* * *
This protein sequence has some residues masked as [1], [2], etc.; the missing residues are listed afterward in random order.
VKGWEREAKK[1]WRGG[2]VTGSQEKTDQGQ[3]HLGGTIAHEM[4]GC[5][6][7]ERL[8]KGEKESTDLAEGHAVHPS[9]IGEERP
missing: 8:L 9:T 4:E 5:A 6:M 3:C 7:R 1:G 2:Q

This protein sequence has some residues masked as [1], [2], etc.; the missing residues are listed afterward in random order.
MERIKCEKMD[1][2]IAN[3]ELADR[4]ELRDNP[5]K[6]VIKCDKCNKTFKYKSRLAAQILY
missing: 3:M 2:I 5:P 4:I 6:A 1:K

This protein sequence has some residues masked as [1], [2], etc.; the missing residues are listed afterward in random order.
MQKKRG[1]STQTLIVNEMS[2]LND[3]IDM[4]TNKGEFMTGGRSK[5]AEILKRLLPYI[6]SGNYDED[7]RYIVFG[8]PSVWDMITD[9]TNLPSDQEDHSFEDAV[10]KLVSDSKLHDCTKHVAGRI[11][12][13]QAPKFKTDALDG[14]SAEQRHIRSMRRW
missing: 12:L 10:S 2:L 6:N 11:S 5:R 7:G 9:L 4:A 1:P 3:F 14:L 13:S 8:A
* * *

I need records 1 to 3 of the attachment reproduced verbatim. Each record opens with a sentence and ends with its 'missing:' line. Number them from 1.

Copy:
This protein sequence has some residues masked as [1], [2], etc.; the missing residues are listed afterward in random order.
VKGWEREAKK[1]WRGG[2]VTGSQEKTDQGQ[3]HLGGTIAHEM[4]GC[5][6][7]ERL[8]KGEKESTDLAEGHAVHPS[9]IGEERP
missing: 8:L 9:T 4:E 5:A 6:M 3:C 7:R 1:G 2:Q

This protein sequence has some residues masked as [1], [2], etc.; the missing residues are listed afterward in random order.
MERIKCEKMD[1][2]IAN[3]ELADR[4]ELRDNP[5]K[6]VIKCDKCNKTFKYKSRLAAQILY
missing: 3:M 2:I 5:P 4:I 6:A 1:K

This protein sequence has some residues masked as [1], [2], etc.; the missing residues are listed afterward in random order.
MQKKRG[1]STQTLIVNEMS[2]LND[3]IDM[4]TNKGEFMTGGRSK[5]AEILKRLLPYI[6]SGNYDED[7]RYIVFG[8]PSVWDMITD[9]TNLPSDQEDHSFEDAV[10]KLVSDSKLHDCTKHVAGRI[11][12][13]QAPKFKTDALDG[14]SAEQRHIRSMRRW
missing: 12:L 10:S 2:L 6:N 11:S 5:R 7:G 9:L 4:A 1:P 3:F 14:L 13:S 8:A